As a result of a continuous effort to decrease critical dimension size in the integrated circuit industry, such as in the fabrication of sub-micron size devices, etching residue removal and substrate compatibility with chemicals employed in wet processing is becoming more and more critical for obtaining acceptable yield in very large scale integration (VLSI) and ultra large scale integration (ULSI) processes. The composition of such etching residue is generally made up of the etched substrates, underlying substrate, photoresist and etching gases. The substrate compatibility of the wafers with wet chemicals is highly dependent on the processing of the polysilicon, multilevel interconnection dielectric layers and metallization in thin film deposition, etching and post-etch treatment of the wafers, which are often quite different from one fabrication process to another. Some of the above compositions have produced corrosion on certain metal or insulator substrates, such as those including a titanium metal layer. Titanium has become more widely used in semiconductor manufacturing processes. It is employed both as a barrier layer to prevent electromigration of certain atoms and as an antireflective layer on top of other metals.
Accordingly, it is an object of this invention to provide an improved composition for residue removal and process using such a composition suitable for meeting current semiconductor fabrication requirements.
It is another object of the invention to provide such a composition and process which is suitable for removing residues from wafers and other substrates including one or more titanium metal layers without substantial attack on such titanium layers.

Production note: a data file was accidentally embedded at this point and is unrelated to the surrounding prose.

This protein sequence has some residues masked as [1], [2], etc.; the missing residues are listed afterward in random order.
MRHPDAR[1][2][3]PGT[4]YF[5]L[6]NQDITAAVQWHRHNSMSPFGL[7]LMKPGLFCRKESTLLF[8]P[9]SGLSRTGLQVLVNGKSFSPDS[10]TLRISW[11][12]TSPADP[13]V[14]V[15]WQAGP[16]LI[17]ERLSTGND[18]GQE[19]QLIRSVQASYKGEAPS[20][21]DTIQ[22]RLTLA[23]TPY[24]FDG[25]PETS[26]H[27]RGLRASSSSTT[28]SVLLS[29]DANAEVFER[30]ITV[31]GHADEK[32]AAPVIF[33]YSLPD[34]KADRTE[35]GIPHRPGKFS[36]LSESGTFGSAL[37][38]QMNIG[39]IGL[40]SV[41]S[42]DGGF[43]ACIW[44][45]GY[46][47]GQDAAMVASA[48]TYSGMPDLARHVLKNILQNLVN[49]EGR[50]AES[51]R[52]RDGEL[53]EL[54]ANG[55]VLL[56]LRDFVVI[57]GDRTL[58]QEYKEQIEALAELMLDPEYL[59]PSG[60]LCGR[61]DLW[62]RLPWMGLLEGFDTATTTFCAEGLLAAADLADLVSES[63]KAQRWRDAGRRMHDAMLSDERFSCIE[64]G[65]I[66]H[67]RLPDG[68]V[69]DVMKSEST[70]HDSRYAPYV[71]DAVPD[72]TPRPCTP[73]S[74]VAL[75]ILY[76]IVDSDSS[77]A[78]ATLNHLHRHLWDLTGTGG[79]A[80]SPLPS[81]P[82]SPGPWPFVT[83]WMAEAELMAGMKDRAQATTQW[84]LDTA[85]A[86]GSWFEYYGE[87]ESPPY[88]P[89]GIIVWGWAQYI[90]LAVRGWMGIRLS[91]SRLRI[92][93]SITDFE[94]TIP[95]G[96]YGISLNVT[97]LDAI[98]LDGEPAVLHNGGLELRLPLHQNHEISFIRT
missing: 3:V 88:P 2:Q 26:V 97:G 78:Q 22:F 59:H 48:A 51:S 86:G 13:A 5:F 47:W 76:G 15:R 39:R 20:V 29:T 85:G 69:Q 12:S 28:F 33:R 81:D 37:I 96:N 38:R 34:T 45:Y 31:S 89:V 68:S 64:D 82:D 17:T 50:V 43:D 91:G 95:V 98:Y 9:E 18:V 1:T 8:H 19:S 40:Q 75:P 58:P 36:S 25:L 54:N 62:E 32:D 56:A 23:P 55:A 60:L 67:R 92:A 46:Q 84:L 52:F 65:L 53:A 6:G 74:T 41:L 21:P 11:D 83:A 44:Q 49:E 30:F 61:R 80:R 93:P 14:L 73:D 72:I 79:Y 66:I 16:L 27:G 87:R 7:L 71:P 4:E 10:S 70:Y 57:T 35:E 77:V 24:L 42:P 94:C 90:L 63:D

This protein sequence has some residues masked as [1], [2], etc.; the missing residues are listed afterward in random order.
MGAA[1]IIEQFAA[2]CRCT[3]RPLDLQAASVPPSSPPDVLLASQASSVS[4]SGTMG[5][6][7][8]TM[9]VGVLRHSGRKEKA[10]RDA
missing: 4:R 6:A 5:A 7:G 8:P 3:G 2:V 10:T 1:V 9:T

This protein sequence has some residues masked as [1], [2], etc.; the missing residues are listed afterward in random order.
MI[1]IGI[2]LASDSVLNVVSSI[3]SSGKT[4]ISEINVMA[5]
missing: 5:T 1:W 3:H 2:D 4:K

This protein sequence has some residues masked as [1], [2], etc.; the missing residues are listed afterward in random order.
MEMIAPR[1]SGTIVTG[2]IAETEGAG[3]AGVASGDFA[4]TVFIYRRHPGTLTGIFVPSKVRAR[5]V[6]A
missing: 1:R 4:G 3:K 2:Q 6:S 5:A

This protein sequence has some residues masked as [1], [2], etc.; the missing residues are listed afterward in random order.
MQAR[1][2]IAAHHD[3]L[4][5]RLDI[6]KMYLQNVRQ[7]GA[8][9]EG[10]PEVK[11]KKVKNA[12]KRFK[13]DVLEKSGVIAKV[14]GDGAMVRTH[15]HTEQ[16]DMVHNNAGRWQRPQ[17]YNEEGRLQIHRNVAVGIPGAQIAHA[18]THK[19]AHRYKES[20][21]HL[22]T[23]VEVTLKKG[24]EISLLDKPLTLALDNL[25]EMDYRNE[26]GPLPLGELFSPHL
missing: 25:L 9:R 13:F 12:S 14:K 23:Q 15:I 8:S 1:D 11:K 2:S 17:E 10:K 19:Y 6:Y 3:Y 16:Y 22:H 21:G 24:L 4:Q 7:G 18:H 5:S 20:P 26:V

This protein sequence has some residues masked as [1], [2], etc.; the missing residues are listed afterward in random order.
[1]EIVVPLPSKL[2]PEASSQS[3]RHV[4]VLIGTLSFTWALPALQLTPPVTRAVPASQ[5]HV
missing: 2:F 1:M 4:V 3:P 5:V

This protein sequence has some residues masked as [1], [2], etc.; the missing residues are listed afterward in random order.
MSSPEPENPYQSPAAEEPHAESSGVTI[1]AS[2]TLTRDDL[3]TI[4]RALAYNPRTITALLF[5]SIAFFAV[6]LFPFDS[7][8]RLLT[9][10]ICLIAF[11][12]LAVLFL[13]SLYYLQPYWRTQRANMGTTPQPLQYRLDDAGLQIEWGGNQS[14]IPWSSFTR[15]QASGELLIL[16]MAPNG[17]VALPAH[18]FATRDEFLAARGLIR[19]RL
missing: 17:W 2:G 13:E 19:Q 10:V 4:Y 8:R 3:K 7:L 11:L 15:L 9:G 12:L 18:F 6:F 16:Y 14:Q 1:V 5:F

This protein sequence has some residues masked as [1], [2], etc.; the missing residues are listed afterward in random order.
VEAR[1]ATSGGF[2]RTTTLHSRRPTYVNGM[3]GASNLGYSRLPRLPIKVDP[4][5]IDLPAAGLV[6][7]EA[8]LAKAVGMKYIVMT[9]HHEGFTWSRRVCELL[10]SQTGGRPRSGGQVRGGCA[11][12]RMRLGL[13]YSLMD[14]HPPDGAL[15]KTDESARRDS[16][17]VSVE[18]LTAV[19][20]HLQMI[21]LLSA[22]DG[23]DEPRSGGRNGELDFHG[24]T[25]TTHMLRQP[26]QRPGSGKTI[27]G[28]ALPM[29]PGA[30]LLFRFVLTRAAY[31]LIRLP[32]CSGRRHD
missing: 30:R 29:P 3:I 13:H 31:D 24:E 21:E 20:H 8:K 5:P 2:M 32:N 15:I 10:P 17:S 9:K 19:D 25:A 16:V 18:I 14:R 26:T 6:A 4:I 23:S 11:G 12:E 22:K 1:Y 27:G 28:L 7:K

The attainment of these and related objects may be achieved through use of the residue removal composition and process herein disclosed. A residue removal composition in accordance with this invention comprises ethylenediaminetetraacetic acid or a mono-, di-, tri- or tetraammonium salt thereof and water or a polar organic solvent. A process for removing a residue from a substrate in accordance with this invention comprises contacting the substrate with a composition that contains ethylenediaminetetraacetic acid or a mono-, di-, tri- or tetraammonium salt thereof for a time and at a temperature sufficient to remove the residue from the substrate. When the ethylenediaminetetraacetic acid is used in its acid form, it can either be employed alone as the principal active ingredient or in combination with ammonia to form ammonium salt in situ.